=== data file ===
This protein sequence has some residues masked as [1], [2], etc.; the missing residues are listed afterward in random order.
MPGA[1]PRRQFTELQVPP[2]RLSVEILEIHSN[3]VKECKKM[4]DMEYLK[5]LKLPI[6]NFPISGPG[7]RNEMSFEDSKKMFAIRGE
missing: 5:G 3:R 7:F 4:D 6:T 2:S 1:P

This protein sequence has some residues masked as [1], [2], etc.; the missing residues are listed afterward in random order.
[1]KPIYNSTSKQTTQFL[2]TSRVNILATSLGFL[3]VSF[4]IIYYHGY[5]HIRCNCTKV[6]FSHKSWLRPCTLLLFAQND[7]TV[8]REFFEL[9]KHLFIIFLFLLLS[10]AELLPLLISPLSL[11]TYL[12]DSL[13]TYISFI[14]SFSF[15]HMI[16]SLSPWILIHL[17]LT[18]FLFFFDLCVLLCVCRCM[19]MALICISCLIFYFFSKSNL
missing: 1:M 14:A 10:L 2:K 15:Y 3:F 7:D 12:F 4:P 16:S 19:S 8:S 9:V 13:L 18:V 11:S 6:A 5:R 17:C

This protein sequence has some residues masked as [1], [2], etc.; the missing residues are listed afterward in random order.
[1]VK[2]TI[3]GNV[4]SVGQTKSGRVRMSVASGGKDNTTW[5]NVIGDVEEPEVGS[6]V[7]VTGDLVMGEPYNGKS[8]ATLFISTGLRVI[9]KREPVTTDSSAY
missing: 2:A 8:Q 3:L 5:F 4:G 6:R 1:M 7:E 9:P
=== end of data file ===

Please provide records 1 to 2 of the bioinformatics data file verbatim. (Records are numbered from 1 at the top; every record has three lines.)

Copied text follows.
This protein sequence has some residues masked as [1], [2], etc.; the missing residues are listed afterward in random order.
MPGA[1]PRRQFTELQVPP[2]RLSVEILEIHSN[3]VKECKKM[4]DMEYLK[5]LKLPI[6]NFPISGPG[7]RNEMSFEDSKKMFAIRGE
missing: 5:G 3:R 7:F 4:D 6:T 2:S 1:P

This protein sequence has some residues masked as [1], [2], etc.; the missing residues are listed afterward in random order.
[1]KPIYNSTSKQTTQFL[2]TSRVNILATSLGFL[3]VSF[4]IIYYHGY[5]HIRCNCTKV[6]FSHKSWLRPCTLLLFAQND[7]TV[8]REFFEL[9]KHLFIIFLFLLLS[10]AELLPLLISPLSL[11]TYL[12]DSL[13]TYISFI[14]SFSF[15]HMI[16]SLSPWILIHL[17]LT[18]FLFFFDLCVLLCVCRCM[19]MALICISCLIFYFFSKSNL
missing: 1:M 14:A 10:L 2:K 15:Y 3:F 7:D 12:F 4:P 16:S 19:S 8:S 9:V 13:L 18:V 11:S 6:A 5:R 17:C